What makes the difference in battle?  It is the excellence of the craftsmanship and the combined inspiration of soldiers and leaders.  It is the excellence of the training, the quality of the leaders and the courage of the soldiers, there is no doubt.  The problem is to get that courage harnessed in usable fashion and put to work on the battlefield.  That is a problem for leaders.  May I further suggest that the day of the instant hero is gone – the time when charisma alone can be made to suffice for technical skill and excellence in battle is past.  Certainly, this is so when one considers the number of competent leaders who will be required to win in modern war.  A few may be charismatic in addition to being technically competent; many, many more will not.  Therefore, the leader problem is likewise a training problem.  Quality leadership comes from sound training of leaders.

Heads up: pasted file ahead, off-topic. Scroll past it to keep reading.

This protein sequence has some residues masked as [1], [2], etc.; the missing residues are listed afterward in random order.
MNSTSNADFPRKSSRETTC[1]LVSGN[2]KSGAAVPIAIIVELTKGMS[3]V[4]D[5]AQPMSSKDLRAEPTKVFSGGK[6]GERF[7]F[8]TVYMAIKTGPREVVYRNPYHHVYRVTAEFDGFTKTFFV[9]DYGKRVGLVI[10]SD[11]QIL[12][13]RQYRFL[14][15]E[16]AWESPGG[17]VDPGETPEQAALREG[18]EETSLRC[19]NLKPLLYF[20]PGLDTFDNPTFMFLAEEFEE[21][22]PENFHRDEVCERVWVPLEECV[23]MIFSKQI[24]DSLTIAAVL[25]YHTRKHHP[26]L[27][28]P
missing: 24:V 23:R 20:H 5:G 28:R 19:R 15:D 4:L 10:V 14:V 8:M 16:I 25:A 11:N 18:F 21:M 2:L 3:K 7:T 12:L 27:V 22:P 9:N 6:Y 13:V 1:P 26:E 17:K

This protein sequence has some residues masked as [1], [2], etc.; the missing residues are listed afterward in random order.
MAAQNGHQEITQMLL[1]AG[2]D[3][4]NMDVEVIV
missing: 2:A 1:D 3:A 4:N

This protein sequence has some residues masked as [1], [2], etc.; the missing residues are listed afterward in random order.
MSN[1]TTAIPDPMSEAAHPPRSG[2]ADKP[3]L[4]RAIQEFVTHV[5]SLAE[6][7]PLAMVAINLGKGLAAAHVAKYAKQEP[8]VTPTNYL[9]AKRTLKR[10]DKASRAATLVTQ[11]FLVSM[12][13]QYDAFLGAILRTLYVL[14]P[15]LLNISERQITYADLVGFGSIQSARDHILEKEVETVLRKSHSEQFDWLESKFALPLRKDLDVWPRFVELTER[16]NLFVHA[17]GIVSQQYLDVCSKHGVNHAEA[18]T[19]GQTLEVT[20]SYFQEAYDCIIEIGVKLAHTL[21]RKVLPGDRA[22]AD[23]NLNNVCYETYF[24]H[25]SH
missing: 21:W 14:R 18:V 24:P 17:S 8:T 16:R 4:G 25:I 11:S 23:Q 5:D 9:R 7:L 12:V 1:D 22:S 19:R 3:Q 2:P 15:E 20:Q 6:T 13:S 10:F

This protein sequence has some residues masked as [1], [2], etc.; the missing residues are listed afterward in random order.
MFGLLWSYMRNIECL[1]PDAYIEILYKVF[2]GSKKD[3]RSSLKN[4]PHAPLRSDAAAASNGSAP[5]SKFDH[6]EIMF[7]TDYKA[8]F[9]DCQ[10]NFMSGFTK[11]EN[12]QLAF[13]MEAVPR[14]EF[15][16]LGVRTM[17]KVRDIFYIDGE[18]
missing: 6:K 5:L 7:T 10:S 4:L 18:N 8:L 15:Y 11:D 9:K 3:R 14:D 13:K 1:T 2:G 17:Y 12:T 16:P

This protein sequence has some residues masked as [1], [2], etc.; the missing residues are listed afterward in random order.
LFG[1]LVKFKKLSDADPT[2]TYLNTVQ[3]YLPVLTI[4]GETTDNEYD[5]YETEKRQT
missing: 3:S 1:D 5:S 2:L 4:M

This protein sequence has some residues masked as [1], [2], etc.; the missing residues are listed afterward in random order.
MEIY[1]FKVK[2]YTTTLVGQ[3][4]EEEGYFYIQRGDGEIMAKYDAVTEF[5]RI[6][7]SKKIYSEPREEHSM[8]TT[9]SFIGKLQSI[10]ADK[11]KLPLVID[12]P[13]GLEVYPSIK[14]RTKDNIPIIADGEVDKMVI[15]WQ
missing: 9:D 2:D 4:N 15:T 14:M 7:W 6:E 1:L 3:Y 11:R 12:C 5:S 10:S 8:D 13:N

Sergeants are leaders.  Sergeants’ business is leadership.  Therefore, the sergeants must be trained as leaders – not as administrators.  The cement that binds together good weapons, sound tactics and effective organizations into winning battle teams is training.  Training develops excellence in the skills of leaders and soldiers, to the end that they have both the capability to fight the tough battles and win, and the conviction that they can and must fight hard and well, and that, if they do, and have a little luck, they will win against all odds.
   —  General Donn A. Starry
U. S. Army
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On This Day In:
2015 However Vast The Darkness
2014 The Omnipresent Teacher
2013 Don’t Waste
2012 Earning Thanks
2011 Fuzzy Vision
2010 Movies and Book